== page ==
Please use this identifier to cite or link to this item: http://repositorio.unicamp.br/jspui/handle/REPOSIP/68372
Type: Artigo de periódico
Title: High temperature emissivity, reflectivity, and x-ray absorption of BiFeO3
Author: Massa, NE
del Campo, L
Meneses, DD
Echegut, P
Fabbris, GFL
Azevedo, GD
Martinez-Lope, MJ
Alonso, JA
Abstract: We report on the lattice evolution of BiFeO3 as function of temperature using far infrared emissivity, reflectivity, and x-ray absorption local structure. A power law fit to the lowest frequency soft phonon in the magnetic ordered phase yields an exponent beta=0.25 as for a tricritical point. At about 200 K below T-N similar to 640 K it ceases softening as consequence of BiFeO3 metastability. We identified this temperature as corresponding to a crossover transition to an order-disorder regime. Above similar to 700 K strong band overlapping, merging, and smearing of modes are consequence of thermal fluctuations and chemical disorder. Vibrational modes show band splits in the ferroelectric phase as emerging from triple degenerated species as from a paraelectric cubic phase above T-C similar to 1090 K. Temperature dependent x-ray absorption near edge structure (XANES) at the Fe K edge shows that lower temperature Fe3+ turns into Fe2+. While this matches the FeO wustite XANES profile, the Bi L-III-edge downshift suggests a high temperature very complex bond configuration at the distorted A perovskite site. Overall, our local structural measurements reveal high temperature defect-induced irreversible lattice changes, below, and above the ferroelectric transition, in an environment lacking of long-range coherence. We did not find an insulator to metal transition prior to melting. (C) 2010 American Institute of Physics. [doi:10.1063/1.3486515]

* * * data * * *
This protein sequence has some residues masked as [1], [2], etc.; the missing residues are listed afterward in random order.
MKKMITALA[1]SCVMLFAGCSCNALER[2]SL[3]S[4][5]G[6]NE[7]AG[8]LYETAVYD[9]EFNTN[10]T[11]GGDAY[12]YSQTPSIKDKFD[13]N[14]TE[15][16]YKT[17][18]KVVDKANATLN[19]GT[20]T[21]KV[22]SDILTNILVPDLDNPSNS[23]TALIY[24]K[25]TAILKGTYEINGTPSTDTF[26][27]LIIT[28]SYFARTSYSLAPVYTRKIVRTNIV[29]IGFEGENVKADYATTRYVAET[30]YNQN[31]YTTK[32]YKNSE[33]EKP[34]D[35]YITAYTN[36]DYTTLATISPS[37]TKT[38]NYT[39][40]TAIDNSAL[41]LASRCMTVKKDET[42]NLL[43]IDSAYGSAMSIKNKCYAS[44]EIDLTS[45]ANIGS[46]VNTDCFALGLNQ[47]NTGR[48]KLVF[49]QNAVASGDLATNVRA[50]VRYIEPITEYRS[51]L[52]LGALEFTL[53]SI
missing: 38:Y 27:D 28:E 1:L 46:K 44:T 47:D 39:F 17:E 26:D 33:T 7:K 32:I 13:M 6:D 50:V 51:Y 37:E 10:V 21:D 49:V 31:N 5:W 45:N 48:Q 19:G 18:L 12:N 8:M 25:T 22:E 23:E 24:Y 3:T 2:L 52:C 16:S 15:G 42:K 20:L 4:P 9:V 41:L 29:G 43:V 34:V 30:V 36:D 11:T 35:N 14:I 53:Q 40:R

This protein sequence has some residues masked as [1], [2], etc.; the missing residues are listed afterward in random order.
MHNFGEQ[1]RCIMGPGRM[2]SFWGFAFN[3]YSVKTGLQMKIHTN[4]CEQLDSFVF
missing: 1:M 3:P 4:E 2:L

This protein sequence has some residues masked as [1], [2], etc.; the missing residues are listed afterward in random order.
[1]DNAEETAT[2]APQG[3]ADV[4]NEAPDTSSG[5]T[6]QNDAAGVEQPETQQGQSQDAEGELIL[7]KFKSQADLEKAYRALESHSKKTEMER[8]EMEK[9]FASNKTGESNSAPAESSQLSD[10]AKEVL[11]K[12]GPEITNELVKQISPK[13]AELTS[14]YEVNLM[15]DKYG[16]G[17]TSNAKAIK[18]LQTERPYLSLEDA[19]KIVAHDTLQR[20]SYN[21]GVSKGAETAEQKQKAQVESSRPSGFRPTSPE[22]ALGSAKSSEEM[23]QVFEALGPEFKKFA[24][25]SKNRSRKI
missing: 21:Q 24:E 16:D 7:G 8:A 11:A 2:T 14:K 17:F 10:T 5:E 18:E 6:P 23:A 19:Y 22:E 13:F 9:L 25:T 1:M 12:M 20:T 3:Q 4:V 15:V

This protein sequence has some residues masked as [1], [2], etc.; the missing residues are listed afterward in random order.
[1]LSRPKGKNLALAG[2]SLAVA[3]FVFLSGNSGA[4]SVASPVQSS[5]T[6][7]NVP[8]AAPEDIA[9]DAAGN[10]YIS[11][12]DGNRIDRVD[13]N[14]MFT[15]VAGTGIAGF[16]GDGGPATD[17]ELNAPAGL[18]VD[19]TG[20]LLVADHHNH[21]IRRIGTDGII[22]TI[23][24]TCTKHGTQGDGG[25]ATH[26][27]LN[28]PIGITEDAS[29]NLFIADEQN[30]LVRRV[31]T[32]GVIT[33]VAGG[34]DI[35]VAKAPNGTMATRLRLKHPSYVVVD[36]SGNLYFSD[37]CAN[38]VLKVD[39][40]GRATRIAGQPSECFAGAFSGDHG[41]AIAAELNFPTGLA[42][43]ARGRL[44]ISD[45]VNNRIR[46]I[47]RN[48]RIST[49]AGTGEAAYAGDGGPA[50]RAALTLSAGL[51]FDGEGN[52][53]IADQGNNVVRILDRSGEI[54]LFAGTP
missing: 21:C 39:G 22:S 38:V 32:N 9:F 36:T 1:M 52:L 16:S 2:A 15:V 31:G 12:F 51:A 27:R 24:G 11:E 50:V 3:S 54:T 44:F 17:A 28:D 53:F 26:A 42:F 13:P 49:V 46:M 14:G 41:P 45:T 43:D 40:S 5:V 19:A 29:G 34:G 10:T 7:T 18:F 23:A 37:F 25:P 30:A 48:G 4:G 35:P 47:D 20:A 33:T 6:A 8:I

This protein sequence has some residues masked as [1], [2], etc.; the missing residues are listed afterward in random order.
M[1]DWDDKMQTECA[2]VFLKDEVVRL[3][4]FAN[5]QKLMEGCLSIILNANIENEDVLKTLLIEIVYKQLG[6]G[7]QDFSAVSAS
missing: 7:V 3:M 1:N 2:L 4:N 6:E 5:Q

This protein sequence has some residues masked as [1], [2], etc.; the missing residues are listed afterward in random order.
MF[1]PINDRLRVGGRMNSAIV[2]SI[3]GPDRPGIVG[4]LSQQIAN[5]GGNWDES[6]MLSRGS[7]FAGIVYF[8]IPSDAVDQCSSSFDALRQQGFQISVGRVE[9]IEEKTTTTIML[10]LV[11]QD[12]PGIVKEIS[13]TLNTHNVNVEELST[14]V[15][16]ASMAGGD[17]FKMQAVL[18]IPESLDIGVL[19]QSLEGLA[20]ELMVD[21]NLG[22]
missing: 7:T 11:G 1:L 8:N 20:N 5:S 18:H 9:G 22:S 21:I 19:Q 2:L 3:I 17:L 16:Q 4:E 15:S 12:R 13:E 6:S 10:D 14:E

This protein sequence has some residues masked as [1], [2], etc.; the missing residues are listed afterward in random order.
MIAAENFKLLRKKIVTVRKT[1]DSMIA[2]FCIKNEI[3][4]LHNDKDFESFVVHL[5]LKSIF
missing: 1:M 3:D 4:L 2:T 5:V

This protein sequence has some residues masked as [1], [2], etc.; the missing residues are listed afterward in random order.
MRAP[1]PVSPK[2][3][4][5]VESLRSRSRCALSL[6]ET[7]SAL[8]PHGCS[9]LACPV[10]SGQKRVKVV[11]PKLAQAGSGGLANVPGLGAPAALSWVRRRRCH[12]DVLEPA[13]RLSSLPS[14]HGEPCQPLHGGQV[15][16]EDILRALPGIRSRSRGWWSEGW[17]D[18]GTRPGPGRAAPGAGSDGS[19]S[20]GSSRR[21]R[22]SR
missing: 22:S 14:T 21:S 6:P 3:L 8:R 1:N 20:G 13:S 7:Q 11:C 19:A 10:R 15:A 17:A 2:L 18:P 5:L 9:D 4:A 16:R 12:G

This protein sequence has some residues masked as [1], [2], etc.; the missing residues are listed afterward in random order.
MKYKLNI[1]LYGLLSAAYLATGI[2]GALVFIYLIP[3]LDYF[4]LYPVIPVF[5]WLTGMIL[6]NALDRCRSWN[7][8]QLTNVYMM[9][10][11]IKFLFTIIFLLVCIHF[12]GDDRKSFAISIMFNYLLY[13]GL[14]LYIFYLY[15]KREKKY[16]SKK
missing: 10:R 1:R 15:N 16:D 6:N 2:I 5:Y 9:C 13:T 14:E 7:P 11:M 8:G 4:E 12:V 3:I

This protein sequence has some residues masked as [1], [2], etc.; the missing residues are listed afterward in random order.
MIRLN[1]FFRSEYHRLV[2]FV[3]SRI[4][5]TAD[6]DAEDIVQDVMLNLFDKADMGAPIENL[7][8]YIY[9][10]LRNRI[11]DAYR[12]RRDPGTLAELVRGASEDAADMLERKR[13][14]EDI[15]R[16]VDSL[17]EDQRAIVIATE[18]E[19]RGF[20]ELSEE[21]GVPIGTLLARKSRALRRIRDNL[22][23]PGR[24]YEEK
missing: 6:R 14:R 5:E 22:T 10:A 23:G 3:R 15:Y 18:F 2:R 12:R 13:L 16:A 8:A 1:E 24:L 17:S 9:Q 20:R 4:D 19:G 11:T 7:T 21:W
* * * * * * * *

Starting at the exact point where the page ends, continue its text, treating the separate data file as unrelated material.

Country: EUA
Editor: Amer Inst Physics
Rights: aberto
Identifier DOI: 10.1063/1.3486515
Date Issue: 2010
Appears in Collections:Unicamp - Artigos e Outros Documentos

Files in This Item:
File Description SizeFormat 
WOS000283745100115.pdf1.76 MBAdobe PDFView/Open


Items in DSpace are protected by copyright, with all rights reserved, unless otherwise indicated.